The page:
All Kansans want to live in a state where families, communities, and the economy thrive. That’s why last fall, the Kansas Center for Economic Growth released its Health and Prosperity Index, which compared Kansas and its neighboring states using nearly 40 indicators. The indicators included:
- Social and Community Context
- Education, Employment, and Earnings
- Health Infrastructure and Risk Behaviors
With indicators like these, rankings change gradually. From last year to this year, there were no significant changes to rankings in any category. Compared with overall outcomes in seven neighboring states, Kansas remains in the middle. While the full report will be released biennially, the policy recommendations listed in the 2016 report continue to be a roadmap for legislators as we strive to make Kansas a great place to live, learn, and work.
While legislators ended the most financially harmful provisions of the 2012 tax plan through the passage of Senate Bill 30 in June, there is still enormous damage to the budget in need of repair. Kansas needs additional revenue to reinvest in proven economic building blocks that provide for families, businesses, and communities, such as:
- K-12 and higher education. Every Kansas child deserves a high-quality education. Lawmakers should work to find a solution that satisfies the Gannon ruling, which requires adequate funding for schools, and reinvestment in our higher education institutions.
- Transportation infrastructure. Maintenance to Kansas highways, roads, and bridges has suffered as the highway fund was depleted to pay for failed tax policy. It’s time to reinvest in those critical needs for our state.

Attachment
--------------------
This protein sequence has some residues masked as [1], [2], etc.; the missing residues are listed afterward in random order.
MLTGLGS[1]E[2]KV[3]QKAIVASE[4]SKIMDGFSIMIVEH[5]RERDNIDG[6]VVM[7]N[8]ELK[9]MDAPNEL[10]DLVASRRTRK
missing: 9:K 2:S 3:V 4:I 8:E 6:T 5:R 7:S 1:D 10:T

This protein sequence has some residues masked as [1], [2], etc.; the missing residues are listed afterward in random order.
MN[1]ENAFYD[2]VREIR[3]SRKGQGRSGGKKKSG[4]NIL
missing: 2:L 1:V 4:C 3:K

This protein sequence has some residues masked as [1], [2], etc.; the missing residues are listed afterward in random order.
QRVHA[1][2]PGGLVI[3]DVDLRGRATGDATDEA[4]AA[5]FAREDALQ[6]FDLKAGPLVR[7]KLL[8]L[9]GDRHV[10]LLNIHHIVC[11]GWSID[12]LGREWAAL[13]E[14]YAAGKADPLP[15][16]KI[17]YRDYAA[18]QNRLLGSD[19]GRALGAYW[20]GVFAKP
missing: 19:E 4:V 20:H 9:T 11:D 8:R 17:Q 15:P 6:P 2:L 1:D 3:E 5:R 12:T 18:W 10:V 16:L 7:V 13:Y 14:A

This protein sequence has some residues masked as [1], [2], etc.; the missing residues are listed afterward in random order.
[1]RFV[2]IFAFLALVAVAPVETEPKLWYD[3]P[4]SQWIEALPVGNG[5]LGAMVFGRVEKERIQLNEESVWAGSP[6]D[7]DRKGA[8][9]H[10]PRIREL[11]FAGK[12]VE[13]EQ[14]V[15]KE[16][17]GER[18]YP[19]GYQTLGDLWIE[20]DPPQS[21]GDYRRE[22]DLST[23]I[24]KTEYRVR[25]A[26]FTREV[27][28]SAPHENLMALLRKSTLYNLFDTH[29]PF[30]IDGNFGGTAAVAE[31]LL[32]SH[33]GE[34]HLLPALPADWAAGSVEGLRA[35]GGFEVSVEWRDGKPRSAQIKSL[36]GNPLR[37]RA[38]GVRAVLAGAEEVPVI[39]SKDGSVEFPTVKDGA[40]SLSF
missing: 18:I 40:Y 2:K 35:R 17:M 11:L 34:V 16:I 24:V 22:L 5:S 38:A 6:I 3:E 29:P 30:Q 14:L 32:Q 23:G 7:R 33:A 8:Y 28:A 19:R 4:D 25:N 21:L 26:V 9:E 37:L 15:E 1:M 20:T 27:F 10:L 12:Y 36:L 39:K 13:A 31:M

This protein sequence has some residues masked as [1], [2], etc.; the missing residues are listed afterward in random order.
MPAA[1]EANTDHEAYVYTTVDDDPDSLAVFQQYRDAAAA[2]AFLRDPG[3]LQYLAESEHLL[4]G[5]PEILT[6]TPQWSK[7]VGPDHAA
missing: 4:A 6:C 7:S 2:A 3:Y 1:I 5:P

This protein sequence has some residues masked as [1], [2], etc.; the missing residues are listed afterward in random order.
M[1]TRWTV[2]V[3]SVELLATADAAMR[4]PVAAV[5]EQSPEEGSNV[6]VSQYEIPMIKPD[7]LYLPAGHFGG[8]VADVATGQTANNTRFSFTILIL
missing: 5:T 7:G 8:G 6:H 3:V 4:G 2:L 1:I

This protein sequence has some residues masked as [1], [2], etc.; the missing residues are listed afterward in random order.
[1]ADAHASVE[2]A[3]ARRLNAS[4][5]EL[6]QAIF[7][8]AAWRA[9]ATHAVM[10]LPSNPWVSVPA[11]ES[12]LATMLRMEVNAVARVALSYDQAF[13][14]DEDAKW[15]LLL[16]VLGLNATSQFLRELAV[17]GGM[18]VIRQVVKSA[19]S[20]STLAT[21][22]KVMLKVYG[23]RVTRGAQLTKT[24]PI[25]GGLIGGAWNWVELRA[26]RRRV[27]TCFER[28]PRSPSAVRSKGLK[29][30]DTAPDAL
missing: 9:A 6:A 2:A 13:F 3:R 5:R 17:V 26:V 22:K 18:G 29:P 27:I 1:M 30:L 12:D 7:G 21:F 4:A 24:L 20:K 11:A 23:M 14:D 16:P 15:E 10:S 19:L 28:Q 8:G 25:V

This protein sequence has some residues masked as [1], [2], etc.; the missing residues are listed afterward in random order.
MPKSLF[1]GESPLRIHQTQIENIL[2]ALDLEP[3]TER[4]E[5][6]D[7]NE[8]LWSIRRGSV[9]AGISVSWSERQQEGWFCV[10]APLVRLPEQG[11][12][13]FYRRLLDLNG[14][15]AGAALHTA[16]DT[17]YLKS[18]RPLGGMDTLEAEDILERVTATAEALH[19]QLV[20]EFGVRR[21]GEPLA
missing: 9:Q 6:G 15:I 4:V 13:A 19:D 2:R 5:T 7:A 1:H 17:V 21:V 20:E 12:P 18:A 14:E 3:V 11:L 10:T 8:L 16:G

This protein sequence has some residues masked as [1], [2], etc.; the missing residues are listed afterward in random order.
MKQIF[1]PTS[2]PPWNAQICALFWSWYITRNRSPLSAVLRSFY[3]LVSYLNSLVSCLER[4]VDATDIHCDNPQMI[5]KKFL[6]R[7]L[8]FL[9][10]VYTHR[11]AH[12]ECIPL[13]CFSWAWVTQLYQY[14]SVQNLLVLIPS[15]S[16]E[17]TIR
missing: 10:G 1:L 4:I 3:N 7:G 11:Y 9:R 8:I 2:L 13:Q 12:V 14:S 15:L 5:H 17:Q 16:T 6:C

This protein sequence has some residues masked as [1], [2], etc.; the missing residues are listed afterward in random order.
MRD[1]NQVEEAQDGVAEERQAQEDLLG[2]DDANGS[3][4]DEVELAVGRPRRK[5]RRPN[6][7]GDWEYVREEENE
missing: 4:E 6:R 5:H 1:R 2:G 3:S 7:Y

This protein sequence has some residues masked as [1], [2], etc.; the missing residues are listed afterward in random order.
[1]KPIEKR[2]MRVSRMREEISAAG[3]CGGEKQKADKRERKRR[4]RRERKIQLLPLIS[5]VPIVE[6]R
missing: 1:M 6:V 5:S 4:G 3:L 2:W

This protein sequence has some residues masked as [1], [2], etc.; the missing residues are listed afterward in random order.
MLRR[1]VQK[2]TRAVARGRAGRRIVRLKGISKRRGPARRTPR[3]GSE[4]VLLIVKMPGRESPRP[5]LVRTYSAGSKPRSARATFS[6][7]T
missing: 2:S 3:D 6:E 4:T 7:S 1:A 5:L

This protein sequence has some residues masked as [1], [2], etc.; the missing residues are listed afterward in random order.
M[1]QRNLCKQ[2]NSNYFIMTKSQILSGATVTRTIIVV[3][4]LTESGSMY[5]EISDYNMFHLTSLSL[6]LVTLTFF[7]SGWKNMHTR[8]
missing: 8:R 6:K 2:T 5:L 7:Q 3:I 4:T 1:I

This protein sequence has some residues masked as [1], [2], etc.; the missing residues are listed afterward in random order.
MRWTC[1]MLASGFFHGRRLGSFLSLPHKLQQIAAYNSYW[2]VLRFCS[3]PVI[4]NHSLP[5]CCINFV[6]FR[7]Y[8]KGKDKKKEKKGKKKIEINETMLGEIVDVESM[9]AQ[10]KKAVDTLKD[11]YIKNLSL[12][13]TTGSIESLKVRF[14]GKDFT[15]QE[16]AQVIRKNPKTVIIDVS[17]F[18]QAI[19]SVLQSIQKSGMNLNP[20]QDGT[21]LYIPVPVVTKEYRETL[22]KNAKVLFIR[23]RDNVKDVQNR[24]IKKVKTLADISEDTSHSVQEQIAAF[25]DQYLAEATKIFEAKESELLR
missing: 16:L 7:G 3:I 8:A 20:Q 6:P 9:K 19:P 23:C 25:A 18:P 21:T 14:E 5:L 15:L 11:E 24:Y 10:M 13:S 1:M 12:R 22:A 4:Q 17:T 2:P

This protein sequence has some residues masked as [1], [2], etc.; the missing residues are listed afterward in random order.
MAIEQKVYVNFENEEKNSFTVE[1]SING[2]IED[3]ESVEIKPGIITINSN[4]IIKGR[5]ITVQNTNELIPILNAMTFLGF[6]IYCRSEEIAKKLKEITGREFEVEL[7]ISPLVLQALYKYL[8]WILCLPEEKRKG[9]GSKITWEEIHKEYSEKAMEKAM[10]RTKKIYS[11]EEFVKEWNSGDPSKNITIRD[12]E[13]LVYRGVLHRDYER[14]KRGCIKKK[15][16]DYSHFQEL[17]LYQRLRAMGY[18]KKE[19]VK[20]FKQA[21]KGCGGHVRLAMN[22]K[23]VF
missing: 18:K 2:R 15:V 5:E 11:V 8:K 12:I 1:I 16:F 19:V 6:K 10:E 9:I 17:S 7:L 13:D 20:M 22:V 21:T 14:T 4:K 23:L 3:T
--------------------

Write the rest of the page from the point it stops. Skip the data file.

- Public safety and social services. Kansans have suffered as state agencies have had to scale back vital services, resulting in critically understaffed prisons, large caseloads, and unmet needs.
Help Struggling Families with Housing Costs Through Targeted Property Tax Assistance
Lawmakers should examine how housing credits can assist low-income individuals and families. Property tax circuit breaker programs — such as the Homestead Property Tax Rebate for renters eliminated in 2013 — can provide much-needed financial relief to individuals who pay a significant amount of their income toward housing. Future programs should explore helping more Kansans by broadening eligibility requirements.
Increase Kansans’ Access to Health Care by Expanding KanCare
Expanding KanCare would provide health insurance coverage to uninsured Kansans and increase access to insurance among Kansans of color. In addition, KanCare expansion would be particularly helpful for underserved rural areas, as nearly one-third of rural Kansas hospitals are at risk of closing.  Expansion would also expand access to mental health services and provide thousands of good-paying jobs in parts of the state that badly need them. 
Improve Dental Health Care
In Kansas, hundreds of thousands of people do not have access to dental care, especially senior citizens, people with disabilities, those living in rural areas, and children.  Most Kansas counties do not have enough dental health providers.  Allowing dental therapists to help address Kansas’ severe dental health care shortage would assist these Kansans by providing access to high-quality, cost-effective dental care.
1 See Gabriella Dunn, “1 in 3 Rural Kansas Hospitals at risk of Closing in Study.” February 2, 2016. The Wichita Eagle. Available online: http://www.kansas.com/news/business/health-care/article58026428.html
2 See Chris Brown, et al. “Economic and Employment Effects of Expanding KanCare in Kansas.” February 2013. George Washington University. Available online: http://www.expandkancare.com/wp-content/uploads/2016/05/Economic-and-Employment-Effects-of-Expanding-KanCare-in-Kansas-Report.pdf
3 Kansas Dental Project. http://kansasdental.com/
4 See Tim Carpenter, “Kansas Coalition puts Shine on Dental Therapist Option for Unmet Demand.” August 28, 2016. The Topeka Capital Journal. Available online: http://cjonline.com/news/state/2016-08-28/kansas-coalition-puts-shine-dental-therapist-option-unmet-demand